Small intestinal bacterial overgrowth (SIBO) is a condition characterized by an imbalance of bacteria in the small intestine. This imbalance leads to uncomfortable symptoms including bloating, gas, nausea, constipation, diarrhea, and sometimes nutrient deficiencies. (1, 2)
To correct this imbalance, you can either take a dose of prescribed antibiotics or follow an herbal treatment program as the first step. No matter which path you take initially, the next step will be to follow a special SIBO diet plan to support gut healing and to prevent relapse.
Unfortunately, even more uncomfortable symptoms can occur during that first step of treatment (i.e. the eradication phase), which are called die off symptoms.
Not sure what I mean by “die off”? Then you’re in the right place!
This article will explain what die off is, why it makes you feel worse before you feel better, and provide you with actionable ways to help reduce these uncomfortable symptoms.
What is SIBO Die Off?
You’re probably asking yourself, what exactly is SIBO die off and why does it happen?
One theorized explanation is the Jarisch-Herxheimer reaction (JHR). The JHR was first discussed in the late 1800s when syphilis patients were observed to have worsening symptoms shortly after the start of treatment. Today, the JHR is defined as a reaction the occurs within 24 hours of starting antibiotic treatment for certain infections including syphilis, Lyme disease, and relapsing fever. (3)
While this reaction was first discovered in syphilis patients, the reaction has now been observed in other bacterial, fungal, and protozoal (such as malaria and dysentery) infections. Moreover, it often goes undiagnosed because many of the most common symptoms are either present before treatment starts or get misidentified as an allergic reaction to the antibiotics. (3, 4)
What are the SIBO die off symptoms?
- Skin rash
- Body aches
- Low energy
Other, less common but more severe symptoms include: (5)
- Respiratory failure
- Liver and kidney disfunction
- Heart issues
- Early uterine contractions in pregnant women
- Increased risk for strokes and seizures
Although these less common symptoms sound serious and a little scary, there is little to no evidence the JHR is fatal or long lasting. (5)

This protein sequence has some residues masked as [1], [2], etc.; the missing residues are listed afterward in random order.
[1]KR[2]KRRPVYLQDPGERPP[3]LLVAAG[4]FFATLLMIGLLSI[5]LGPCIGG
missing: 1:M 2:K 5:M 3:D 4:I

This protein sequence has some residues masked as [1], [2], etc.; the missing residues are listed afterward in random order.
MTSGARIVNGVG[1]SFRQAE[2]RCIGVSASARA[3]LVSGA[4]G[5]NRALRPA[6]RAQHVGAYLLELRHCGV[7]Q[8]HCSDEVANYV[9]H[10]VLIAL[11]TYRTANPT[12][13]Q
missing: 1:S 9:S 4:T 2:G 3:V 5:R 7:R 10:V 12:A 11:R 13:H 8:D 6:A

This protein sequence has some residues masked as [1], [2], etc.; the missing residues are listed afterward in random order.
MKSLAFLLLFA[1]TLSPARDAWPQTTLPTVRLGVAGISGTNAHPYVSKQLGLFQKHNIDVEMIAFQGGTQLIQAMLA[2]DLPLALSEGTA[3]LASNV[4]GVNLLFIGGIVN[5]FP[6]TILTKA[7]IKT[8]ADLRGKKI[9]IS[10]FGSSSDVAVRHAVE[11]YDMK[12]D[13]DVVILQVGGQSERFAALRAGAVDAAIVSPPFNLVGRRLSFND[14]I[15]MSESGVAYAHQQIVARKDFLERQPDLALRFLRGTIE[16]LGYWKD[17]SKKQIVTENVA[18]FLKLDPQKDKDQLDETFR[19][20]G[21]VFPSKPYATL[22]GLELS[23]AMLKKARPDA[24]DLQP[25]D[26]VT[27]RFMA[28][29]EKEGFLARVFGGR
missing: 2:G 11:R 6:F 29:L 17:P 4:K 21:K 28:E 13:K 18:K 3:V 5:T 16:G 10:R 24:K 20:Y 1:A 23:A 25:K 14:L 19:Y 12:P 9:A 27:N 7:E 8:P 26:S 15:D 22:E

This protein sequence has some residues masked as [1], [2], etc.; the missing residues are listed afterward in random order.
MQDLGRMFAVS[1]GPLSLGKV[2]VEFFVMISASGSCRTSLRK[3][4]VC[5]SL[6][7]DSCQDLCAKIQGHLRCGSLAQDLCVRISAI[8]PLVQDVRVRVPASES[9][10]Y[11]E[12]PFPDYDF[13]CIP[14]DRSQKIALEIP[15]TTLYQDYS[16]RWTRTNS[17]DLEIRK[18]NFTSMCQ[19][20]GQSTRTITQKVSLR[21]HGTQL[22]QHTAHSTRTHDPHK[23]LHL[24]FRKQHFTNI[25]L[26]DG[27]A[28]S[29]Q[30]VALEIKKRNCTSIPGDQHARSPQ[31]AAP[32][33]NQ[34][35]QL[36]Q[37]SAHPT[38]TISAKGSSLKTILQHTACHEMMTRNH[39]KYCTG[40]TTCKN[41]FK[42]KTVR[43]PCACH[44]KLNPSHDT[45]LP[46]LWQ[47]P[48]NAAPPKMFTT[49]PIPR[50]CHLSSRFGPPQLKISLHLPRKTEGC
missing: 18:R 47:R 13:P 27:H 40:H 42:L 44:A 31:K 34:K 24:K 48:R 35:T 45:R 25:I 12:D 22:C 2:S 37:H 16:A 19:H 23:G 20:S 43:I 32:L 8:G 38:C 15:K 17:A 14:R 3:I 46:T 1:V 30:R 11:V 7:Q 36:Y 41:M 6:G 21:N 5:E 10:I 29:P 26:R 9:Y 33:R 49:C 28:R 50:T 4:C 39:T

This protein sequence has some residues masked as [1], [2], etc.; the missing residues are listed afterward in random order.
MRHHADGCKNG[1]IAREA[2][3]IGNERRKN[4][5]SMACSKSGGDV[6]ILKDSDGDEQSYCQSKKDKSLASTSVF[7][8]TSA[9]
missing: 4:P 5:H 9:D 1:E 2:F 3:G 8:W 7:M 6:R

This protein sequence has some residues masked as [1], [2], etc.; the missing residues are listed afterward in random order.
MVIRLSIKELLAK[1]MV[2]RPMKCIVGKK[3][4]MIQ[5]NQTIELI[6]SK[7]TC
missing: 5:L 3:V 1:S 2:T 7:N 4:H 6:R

Why do these die off symptoms occur and how long does die off last?
According to a recent review of the current research surrounding the JHR, the exact reason these symptoms occur is still unknown. (3)
That being said, the main theory suggests that as the bacteria, fungus, or whatever microorganism is causing the initial infection is dying off, toxins are also being released into the body and trigger an immune reaction. However, this theory is controversial and has little scientific evidence to support it at this time. (5)
Everyone’s reaction to the JHR is different, meaning the length of time the symptoms last depends on the severity of the infection and the individual. In general, symptoms resolve on their own within 1-2 days. (3)
Lastly, more research involving die off specifically related to SIBO needs to be done in order to confidently connect the two. It’s also important to remember that worsening symptoms may simply be because the bacterial overgrowth is not being treated correctly. This is one more reason why it’s so important to work with a medical professional during treatment. (7)
Can die off be treated/prevented?
- Over-the-counter drugs to treat fever, body aches, and headaches (i.e. Tylenol and ibuprofen)
- Antihistamines to help with skin rashes and itching
Other recommendations include:
- Eating enough and a variety of dietary fiber – this keeps your bowels moving and allows your kidneys and liver to focus on detoxing your body (8)
- Drink lots of fluids – helps to flush out toxins through the urine
- Stress management – high levels of stress impair you immune system and make it harder to recover from illness/injury
- Get 7-9 hours of sleep per night – this is just essential to overall health, including digestion and immune function
If symptoms don’t resolve in a couple of days and/or get worse, talk to your healthcare provider immediately. If symptoms become severe (i.e. trouble breathing, rash that covers a large portion of the body, high fever that doesn’t go away), go to the hospital.
There is no way to completely prevent the JHR from occurring, but you can treat the symptoms to make yourself more comfortable in the moment. Symptoms should start to resolve on their own within a day or two, however if they are not resolving or are getting worse, see your health care professional or go to the hospital immediately.
As always, it’s important to work with a healthcare professional in order to develop a treatment and monitoring plan that is specific to your body and your needs.